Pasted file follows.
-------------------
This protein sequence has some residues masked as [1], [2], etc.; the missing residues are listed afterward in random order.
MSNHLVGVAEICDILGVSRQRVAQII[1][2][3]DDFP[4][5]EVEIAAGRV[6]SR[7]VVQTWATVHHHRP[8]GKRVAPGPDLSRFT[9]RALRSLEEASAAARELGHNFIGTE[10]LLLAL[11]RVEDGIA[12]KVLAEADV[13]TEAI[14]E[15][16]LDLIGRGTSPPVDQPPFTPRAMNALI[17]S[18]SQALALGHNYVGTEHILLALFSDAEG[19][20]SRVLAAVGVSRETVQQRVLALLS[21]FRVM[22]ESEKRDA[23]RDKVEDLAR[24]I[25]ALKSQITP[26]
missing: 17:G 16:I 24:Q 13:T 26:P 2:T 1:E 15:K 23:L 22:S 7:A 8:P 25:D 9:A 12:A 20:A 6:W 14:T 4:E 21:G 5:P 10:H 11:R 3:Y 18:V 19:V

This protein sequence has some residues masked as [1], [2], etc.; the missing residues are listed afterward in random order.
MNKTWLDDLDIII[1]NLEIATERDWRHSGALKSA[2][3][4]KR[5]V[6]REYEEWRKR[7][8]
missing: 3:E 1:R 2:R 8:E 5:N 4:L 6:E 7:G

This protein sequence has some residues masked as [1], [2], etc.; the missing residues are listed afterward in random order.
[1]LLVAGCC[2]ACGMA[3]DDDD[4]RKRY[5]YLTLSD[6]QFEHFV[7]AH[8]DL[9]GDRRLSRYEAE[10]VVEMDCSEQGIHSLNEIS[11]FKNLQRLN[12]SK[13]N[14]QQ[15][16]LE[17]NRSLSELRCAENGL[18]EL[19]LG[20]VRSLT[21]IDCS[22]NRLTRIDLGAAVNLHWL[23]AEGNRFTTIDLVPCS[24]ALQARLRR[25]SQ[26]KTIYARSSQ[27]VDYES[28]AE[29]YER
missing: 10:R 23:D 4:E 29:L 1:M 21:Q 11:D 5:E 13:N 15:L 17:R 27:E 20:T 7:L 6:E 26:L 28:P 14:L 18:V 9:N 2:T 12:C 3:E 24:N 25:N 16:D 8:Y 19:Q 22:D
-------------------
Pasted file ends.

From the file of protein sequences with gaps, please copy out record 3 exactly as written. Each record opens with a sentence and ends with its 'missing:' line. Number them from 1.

This protein sequence has some residues masked as [1], [2], etc.; the missing residues are listed afterward in random order.
[1]LLVAGCC[2]ACGMA[3]DDDD[4]RKRY[5]YLTLSD[6]QFEHFV[7]AH[8]DL[9]GDRRLSRYEAE[10]VVEMDCSEQGIHSLNEIS[11]FKNLQRLN[12]SK[13]N[14]QQ[15][16]LE[17]NRSLSELRCAENGL[18]EL[19]LG[20]VRSLT[21]IDCS[22]NRLTRIDLGAAVNLHWL[23]AEGNRFTTIDLVPCS[24]ALQARLRR[25]SQ[26]KTIYARSSQ[27]VDYES[28]AE[29]YER
missing: 10:R 23:D 4:E 29:L 1:M 21:Q 11:D 5:E 13:N 15:L 17:R 27:E 20:T 7:L 6:E 26:L 28:P 14:L 18:V 9:N 2:T 12:C 3:E 24:N 25:N 16:D 8:Y 19:Q 22:D